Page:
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Chasing Orangutans Into an Unknown Frontier

After a year of planning, fundraising, and mental preparation, I have finally arrived in West Kalimantan, Indonesia on the island of Borneo to begin my National Geographic Young Explorer’s Grant project. I’ll be venturing deep into the rainforest of Gunung Palung National Park, where I’ll be following male orangutans (Pongo pygmaeus wurmbii) outside the borders of established research areas. I’ll be entering into mysterious areas under the shadow of Mt. Gunung Palung, places where few have ventured into and where none have followed orangutans. I’ll be exploring the unknown.

© Robert Rodriguez Suro
From above the canopy, the rain forest looks like a mysterious array of “broccoli, broccoli, broccoli”, and it is difficult to appreciate the wide diversity of terrain and biology that lies beneath. I don’t know how far in the orangutans will take me, but I will have to navigate my way under the shadow of the canopy, keep up with these males, and eventually make my way back home. (Photo by Robert Rodriguez Suro)
© Robert Rodriguez Suro
Orangutans are the most arboreal of the great apes, but will occasionally come to the ground. This flanged male, Codet, seems to come to the ground more often than other males I’ve encountered. I hope to document interesting idiosyncratic behavior such as this throughout the year. (Photo by Robert Rodriguez Suro)

I’ll be tracking these male orangutans with GPS, in order to learn more about their territory size and ranging patterns. It’s logistically very difficult to follow orangutans in such remote areas away from an established research camp. Because their home ranges are so large that they extend beyond research areas, no one has managed to map out the full range of an individual male from this population. I’ll be the first one to try it. I have no idea what to expect, other than the fact that it will be incredibly tough. These males will be taking me up and down mountains and valleys, across treacherous rivers, and deep into swamps. Somehow I’ll have to deal with these challenges.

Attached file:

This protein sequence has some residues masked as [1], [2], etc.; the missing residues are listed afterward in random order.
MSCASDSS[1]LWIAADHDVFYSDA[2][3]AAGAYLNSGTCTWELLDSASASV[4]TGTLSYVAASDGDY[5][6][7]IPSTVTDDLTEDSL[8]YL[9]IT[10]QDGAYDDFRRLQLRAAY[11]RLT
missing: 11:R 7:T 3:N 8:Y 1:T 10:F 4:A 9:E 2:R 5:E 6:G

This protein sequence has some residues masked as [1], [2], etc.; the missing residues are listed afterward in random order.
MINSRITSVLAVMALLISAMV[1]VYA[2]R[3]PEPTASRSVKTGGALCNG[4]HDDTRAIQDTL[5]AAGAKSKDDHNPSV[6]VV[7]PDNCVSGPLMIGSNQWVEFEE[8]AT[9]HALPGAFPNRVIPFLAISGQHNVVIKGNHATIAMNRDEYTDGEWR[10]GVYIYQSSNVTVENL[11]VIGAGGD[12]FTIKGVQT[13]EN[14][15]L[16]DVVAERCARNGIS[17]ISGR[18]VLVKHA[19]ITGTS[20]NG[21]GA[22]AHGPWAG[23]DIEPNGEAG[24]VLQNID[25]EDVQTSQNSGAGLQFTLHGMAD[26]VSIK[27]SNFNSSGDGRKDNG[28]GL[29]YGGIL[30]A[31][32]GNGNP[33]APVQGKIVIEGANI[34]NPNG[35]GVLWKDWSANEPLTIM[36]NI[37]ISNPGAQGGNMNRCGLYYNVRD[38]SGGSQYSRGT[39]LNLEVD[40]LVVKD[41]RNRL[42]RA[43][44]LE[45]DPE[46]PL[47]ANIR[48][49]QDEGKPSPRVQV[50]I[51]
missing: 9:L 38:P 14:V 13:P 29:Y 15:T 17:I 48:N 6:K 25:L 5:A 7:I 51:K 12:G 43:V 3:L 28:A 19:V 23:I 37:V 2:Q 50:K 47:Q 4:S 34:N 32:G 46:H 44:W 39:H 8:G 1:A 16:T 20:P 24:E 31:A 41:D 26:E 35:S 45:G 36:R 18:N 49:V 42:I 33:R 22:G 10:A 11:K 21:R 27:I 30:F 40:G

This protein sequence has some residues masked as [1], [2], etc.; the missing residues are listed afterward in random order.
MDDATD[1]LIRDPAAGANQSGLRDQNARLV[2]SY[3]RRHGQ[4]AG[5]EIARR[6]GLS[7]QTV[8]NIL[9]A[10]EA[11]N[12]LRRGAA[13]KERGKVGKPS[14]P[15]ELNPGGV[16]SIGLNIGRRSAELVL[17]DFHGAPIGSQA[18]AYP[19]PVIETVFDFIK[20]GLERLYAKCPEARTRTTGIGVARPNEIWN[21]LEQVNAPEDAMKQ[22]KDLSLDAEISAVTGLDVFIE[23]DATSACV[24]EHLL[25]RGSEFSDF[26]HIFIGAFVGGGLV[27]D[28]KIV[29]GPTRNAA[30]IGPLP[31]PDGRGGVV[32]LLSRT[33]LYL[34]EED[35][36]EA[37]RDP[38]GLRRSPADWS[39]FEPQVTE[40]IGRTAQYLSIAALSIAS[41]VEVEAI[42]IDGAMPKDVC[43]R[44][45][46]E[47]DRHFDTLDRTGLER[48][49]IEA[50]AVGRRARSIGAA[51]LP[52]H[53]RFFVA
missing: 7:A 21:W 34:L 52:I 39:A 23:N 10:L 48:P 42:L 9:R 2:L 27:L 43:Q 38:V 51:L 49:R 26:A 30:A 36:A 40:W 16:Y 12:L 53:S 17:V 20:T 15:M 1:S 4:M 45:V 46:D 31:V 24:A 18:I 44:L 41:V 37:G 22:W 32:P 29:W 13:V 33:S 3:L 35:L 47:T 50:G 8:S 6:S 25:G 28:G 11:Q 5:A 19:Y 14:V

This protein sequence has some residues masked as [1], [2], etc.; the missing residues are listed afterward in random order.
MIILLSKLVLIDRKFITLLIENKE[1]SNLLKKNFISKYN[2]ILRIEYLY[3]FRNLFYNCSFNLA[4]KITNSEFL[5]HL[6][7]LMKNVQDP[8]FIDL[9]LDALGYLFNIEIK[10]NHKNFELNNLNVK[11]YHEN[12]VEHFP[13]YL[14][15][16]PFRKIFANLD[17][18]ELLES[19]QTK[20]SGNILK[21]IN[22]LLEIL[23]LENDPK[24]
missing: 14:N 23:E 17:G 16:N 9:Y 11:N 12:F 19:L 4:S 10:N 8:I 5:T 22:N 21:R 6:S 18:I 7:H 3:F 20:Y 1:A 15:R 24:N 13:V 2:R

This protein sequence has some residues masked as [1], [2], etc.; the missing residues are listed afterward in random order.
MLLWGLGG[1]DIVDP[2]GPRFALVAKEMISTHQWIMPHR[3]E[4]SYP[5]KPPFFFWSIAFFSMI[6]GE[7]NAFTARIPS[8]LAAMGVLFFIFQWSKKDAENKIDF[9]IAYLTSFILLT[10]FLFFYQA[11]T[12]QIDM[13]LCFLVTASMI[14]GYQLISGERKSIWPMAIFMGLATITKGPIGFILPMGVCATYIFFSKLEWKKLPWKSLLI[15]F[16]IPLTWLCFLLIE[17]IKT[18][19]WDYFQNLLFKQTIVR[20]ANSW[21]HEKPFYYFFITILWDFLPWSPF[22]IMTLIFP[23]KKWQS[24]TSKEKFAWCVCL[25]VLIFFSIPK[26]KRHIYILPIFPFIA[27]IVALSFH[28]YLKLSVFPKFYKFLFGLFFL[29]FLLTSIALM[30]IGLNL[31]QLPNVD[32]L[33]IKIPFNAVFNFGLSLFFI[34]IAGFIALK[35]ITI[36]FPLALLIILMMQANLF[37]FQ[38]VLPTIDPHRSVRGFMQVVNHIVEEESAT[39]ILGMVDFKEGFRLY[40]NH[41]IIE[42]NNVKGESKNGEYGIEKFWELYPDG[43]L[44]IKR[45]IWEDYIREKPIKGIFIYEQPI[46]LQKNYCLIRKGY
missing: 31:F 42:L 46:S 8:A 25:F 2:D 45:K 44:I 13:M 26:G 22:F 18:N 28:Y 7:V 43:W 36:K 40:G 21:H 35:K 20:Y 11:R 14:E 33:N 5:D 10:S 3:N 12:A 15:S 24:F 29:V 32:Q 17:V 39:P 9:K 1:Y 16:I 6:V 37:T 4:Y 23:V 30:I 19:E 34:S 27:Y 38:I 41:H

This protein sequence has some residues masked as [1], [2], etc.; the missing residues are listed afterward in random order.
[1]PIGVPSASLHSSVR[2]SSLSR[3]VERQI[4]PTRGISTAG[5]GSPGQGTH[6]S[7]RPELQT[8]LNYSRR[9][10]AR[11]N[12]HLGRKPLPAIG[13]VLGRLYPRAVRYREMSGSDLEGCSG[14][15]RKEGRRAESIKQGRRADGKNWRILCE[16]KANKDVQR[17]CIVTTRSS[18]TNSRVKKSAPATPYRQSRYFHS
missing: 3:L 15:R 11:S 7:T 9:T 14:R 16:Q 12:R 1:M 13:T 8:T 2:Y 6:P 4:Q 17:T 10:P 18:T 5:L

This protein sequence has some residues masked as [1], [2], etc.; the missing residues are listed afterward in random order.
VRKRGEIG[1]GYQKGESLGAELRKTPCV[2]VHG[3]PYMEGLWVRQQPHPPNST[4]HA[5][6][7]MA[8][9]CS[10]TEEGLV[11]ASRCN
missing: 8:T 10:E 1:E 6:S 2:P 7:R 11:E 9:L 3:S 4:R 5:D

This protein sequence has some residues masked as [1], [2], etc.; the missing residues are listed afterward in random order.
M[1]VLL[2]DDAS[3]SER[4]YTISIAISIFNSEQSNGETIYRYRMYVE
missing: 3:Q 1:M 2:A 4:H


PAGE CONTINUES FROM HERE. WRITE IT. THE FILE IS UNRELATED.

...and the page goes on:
© Robert Rodriguez Suro
Some males take longer to develop the cheek flanges, and some adults never develop them at all. These alternate flanged/unflanged morphs may be different reproductory strategies. Unflanged males, such as Jumanji here, tend to be more transient and will not settle in one place for long. This makes it difficult to follow them, and so it is one of my goals to really improve the data on unflanged male ranging. (Photo by Robert Rodriguez Suro)

By following these males wherever they go, and building an accurate model of orangutan ranging, I may uncover what drives these males to venture so far out from their core area. Perhaps the food availability is not equally distributed across their habitat, and far away areas can provide sustenance when nothing is fruiting in their core range. But I can only speculate at this point. If the data from this project supports a hypothesis like this however, it will be incredibly valuable data for conservation planning and land management, as it will help show how much habitat and feeding tree diversity an orangutan needs to be healthy.

© Robert Rodriguez Suro
When the terrain does not work well for tree swinging, orangutans will find alternate ways to move from point A to point B. Here, Codet crosses a large gap by walking on a fallen log. I can only imagine what sort of terrain these males will take me to this year. (Photo by Robert Rodriguez Suro)

Funded by the National Geographic Society

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